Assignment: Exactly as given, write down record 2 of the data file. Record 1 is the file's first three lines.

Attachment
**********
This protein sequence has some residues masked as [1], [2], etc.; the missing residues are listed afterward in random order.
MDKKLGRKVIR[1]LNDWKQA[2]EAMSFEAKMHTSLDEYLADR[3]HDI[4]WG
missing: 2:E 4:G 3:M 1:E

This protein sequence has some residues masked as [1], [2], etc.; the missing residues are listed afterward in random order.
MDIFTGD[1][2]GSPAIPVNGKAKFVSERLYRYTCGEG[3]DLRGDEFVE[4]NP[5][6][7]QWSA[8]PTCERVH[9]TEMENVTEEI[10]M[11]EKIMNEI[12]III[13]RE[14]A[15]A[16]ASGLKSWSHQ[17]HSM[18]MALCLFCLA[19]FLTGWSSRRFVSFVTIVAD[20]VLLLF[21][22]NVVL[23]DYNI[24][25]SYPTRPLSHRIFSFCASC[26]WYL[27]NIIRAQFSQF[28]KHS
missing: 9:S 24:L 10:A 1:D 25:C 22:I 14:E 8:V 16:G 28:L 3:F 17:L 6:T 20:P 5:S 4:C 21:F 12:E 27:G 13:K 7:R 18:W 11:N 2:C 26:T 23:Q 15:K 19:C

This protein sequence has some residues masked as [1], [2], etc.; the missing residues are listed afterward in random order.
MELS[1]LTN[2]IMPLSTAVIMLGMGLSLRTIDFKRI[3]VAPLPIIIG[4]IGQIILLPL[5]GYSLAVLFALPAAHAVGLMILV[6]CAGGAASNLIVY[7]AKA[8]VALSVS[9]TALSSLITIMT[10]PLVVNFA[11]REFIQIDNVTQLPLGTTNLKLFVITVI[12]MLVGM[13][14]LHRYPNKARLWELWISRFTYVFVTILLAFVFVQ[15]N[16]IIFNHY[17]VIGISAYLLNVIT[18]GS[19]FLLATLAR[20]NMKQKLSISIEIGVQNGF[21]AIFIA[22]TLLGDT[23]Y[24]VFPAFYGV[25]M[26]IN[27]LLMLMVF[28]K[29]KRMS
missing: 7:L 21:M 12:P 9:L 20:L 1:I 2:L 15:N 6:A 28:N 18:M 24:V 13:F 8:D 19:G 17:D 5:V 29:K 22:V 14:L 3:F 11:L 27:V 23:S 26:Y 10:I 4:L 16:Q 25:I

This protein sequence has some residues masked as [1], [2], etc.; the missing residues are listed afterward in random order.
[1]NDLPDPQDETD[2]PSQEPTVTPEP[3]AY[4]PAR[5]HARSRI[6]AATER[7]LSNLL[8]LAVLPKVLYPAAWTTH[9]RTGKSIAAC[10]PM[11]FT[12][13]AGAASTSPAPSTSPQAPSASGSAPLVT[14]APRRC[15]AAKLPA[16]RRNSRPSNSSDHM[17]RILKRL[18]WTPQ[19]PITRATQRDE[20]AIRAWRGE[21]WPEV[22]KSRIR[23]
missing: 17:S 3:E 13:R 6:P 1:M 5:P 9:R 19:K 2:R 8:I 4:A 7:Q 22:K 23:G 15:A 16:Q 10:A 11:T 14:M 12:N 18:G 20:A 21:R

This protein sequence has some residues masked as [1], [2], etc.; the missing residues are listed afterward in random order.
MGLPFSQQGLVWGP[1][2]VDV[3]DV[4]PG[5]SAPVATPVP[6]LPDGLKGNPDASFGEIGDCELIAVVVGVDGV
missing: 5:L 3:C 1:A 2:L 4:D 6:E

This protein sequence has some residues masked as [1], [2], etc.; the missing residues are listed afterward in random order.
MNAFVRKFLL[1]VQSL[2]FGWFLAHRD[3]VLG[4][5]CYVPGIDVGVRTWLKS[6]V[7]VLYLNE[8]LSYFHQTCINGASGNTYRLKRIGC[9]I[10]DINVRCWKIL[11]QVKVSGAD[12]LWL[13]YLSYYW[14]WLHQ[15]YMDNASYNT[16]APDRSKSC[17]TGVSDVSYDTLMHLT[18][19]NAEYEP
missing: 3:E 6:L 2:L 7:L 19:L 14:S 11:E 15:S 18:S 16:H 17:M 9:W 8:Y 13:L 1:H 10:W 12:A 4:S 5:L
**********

This protein sequence has some residues masked as [1], [2], etc.; the missing residues are listed afterward in random order.
MDIFTGD[1][2]GSPAIPVNGKAKFVSERLYRYTCGEG[3]DLRGDEFVE[4]NP[5][6][7]QWSA[8]PTCERVH[9]TEMENVTEEI[10]M[11]EKIMNEI[12]III[13]RE[14]A[15]A[16]ASGLKSWSHQ[17]HSM[18]MALCLFCLA[19]FLTGWSSRRFVSFVTIVAD[20]VLLLF[21][22]NVVL[23]DYNI[24][25]SYPTRPLSHRIFSFCASC[26]WYL[27]NIIRAQFSQF[28]KHS
missing: 9:S 24:L 10:A 1:D 25:C 22:I 14:E 8:V 16:G 28:L 3:F 17:L 6:T 20:P 5:S 4:C 21:F 12:E 27:G 13:K 7:R 18:W 11:N 2:C 26:T 23:Q 15:K 19:C